* Mobil Corp. sponsors a $616,000 program operated in dozens of schools by Young Audiences, a nonprofit group that brings professional artists, musicians and other performers into classrooms and auditoriums to play and teach.
School officials and teachers say that public-private partnership programs are essential to prepare students to compete in high-tech job markets.
"If we are to continue to have progress, we're going to have to have more participation from the private sector," said District school board vice president Nate Bush (Ward 7). "In the long run, corporate involvement is going to give the private sector a more educated and better work force."
Beers science teacher Tucker, who coordinates the model science program there, added, "Every little bit helps. When we can't get money from the federal or District government, then we have to rely on private industry to form partnerships and give gifts."
She said the Model Elementary Science Program replaced the "shoebox operation" of "boring" textbooks and simple objects such as soda bottles, metal rings, clothespins and strings usually stored in used shoeboxes.
Now Beers students have a science laboratory equipped with $20,000 worth of kits, a specially designed sink for group experiments, and professional measuring devices to teach math and science skills. About $40,000 in computer equipment was given to the school as well.
School officials said the search for corporate gifts was spurred four years ago by President Reagan, who promised in 1980 to reduce govenment spending while urging the private sector to take a more active role in supplying resources.
Though the school budgets have not been reduced in recent years, James Guines, D.C.'s associate superintendent for curriculum, said, "Education was one major area that was to be affected. President Reagan said if local districts were aggressive, then private corporations would respond to their needs. That's what happened for us."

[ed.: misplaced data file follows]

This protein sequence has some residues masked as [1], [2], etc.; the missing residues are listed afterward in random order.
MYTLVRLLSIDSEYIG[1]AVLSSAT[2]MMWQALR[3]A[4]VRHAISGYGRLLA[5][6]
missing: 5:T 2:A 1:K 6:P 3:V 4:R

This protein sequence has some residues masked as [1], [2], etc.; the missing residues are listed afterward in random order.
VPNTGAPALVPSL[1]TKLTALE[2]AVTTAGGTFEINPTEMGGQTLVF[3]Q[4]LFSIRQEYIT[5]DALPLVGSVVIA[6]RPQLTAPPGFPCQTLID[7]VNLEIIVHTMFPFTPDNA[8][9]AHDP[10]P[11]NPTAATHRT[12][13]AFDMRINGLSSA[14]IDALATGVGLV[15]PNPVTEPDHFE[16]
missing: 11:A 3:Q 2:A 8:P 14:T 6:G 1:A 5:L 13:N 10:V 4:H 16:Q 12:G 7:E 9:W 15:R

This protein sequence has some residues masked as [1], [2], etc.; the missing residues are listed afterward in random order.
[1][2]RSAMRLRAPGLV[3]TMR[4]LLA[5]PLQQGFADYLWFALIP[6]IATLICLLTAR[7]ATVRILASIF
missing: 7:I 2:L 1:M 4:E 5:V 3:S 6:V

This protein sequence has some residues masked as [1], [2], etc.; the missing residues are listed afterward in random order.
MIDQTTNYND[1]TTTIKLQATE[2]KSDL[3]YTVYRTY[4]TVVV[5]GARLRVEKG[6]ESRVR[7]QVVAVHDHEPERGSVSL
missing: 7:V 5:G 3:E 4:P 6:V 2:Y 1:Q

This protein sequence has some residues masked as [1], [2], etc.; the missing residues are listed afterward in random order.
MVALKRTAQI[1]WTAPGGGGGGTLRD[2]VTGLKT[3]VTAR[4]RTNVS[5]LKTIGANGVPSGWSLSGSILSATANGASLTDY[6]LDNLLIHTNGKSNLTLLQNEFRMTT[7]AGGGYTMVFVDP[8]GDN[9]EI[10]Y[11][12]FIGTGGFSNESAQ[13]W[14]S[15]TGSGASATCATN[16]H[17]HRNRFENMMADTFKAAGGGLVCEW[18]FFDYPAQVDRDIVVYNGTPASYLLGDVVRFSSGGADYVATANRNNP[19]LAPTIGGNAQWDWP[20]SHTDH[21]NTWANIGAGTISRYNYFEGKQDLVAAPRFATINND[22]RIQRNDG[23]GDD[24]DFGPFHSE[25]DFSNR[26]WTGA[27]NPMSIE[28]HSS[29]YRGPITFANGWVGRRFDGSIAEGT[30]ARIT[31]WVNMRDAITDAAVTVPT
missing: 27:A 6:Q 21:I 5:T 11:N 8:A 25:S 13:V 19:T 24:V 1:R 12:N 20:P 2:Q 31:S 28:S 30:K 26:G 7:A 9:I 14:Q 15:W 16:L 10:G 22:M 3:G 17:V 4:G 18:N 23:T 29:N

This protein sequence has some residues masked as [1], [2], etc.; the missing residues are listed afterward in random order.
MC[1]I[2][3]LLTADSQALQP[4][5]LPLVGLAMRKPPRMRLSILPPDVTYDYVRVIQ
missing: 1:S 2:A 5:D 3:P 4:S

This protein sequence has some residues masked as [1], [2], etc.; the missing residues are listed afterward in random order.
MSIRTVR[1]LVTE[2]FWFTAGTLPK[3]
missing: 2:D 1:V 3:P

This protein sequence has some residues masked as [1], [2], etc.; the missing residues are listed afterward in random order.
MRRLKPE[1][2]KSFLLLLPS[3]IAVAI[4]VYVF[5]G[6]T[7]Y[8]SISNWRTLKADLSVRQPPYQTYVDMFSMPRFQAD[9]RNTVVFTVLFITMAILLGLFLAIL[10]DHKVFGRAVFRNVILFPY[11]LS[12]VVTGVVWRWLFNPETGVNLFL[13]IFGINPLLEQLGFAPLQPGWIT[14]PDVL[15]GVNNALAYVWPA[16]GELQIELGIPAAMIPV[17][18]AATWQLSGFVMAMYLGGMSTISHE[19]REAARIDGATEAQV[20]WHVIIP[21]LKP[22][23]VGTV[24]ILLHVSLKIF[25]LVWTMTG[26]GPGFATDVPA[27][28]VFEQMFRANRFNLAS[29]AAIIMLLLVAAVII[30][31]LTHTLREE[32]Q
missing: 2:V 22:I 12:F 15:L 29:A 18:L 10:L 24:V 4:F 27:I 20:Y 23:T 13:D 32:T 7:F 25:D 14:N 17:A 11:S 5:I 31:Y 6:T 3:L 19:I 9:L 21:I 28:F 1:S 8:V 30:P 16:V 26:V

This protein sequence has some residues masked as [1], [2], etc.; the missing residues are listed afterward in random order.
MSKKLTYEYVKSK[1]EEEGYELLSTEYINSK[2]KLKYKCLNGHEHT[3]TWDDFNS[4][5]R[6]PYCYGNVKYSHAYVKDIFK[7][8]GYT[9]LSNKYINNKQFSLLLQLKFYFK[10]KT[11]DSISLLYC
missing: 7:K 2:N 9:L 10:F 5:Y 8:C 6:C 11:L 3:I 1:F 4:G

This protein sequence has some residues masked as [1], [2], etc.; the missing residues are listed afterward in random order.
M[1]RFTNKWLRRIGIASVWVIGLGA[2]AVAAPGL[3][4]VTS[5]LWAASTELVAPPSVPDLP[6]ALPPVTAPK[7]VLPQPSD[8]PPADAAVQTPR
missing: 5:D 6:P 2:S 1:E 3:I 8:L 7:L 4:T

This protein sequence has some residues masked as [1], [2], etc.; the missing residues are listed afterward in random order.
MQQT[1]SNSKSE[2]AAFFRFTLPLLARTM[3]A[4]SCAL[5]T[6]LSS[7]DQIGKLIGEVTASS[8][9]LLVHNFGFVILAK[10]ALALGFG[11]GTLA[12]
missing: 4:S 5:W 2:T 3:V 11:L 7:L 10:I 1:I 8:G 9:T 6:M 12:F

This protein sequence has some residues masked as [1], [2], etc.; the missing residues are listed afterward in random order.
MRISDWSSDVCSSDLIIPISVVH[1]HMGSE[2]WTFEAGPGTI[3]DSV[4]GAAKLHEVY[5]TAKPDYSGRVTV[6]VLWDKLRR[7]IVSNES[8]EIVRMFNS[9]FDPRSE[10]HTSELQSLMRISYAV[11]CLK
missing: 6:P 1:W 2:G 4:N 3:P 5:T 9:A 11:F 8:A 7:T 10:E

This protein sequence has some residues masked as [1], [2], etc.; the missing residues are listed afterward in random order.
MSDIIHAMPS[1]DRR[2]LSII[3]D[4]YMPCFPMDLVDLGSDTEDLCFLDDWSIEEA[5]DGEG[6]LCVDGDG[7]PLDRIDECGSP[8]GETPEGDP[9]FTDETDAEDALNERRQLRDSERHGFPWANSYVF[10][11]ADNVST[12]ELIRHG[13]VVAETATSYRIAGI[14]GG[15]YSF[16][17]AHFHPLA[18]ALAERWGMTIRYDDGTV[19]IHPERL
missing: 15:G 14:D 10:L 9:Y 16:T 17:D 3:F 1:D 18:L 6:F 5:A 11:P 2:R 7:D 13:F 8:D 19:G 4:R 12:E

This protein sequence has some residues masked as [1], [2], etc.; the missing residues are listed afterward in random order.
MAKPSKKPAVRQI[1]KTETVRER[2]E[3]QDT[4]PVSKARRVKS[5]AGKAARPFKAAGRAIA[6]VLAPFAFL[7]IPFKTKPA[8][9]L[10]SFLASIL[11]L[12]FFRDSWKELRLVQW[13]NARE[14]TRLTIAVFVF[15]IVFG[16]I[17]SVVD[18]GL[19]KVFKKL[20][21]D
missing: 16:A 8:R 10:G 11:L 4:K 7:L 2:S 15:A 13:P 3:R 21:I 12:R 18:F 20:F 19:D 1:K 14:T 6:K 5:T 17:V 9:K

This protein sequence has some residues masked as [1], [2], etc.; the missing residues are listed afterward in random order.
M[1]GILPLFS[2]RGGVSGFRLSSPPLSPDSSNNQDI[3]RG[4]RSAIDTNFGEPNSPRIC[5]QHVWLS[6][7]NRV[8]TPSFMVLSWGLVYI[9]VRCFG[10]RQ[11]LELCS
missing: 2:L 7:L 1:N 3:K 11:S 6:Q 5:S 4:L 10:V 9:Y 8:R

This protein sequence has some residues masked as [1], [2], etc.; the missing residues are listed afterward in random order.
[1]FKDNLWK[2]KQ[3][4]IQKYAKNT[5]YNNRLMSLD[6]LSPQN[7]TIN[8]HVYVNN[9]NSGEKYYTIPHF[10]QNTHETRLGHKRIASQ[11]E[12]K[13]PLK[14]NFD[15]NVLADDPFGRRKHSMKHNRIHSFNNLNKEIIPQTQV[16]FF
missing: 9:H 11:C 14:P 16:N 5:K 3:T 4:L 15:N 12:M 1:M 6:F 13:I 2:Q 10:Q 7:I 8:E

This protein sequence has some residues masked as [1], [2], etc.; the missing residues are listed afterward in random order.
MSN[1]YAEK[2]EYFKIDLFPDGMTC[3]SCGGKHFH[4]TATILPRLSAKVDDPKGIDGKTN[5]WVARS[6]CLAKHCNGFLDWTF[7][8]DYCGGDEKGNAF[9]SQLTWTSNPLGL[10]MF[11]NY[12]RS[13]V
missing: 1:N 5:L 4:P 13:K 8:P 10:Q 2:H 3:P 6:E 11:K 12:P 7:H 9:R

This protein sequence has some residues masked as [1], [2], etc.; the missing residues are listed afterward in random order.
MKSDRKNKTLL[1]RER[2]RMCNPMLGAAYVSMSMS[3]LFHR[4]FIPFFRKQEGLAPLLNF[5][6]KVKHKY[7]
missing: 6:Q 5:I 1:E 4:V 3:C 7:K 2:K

Kent Cushenberry, corporate director of community relations and government programs for IBM, said, "We have contributed to D.C. schools people on loan who have certain expertise and skills and equipment in pilot programs that assist in writing, reading and arithmetic. And we're doing this because we support the effort of the business-education partnerships."
While corporations often give the largest gifts to schools, residents, politicians and small community and parent groups also contribute meaningful assistance, said School Superintendent Floretta D. McKenzie.
Last year, Reagan and an organization operated under the private sector initiatives office in the White House gave about $20,000 in materials to the Martin Luther King Jr. Elementary School, McKenzie said.
The White House Friends gave an earth satellite dish, a remote-controlled satellite receiver and a remote-controlled antenna. Mayor Marion Barry gave $1,000 for a math tutor and computer software to two elementary schools, and the Mayor's Escheated Estates Funds office gave $10,000 to Gordon Elementary School to buy word processors.
School board members, PTA groups, other nonprofit organizations and residents donated more than $100,000 to improve schools of their choice in a variety of ways. The United Black Fund, for instance, gave $1,500 to the Olympics of the Mind program, and the president of the fund, Calvin Rolark, gave $500 to a Ballou athlete to go to the Olympic Games in Los Angeles last summer, McKenzie said.
Most of the partnerships between schools and firms are not bound by contracts, so they could end at any time, Guines said, but, "We hope that the partnerships will never change, now that we're working together."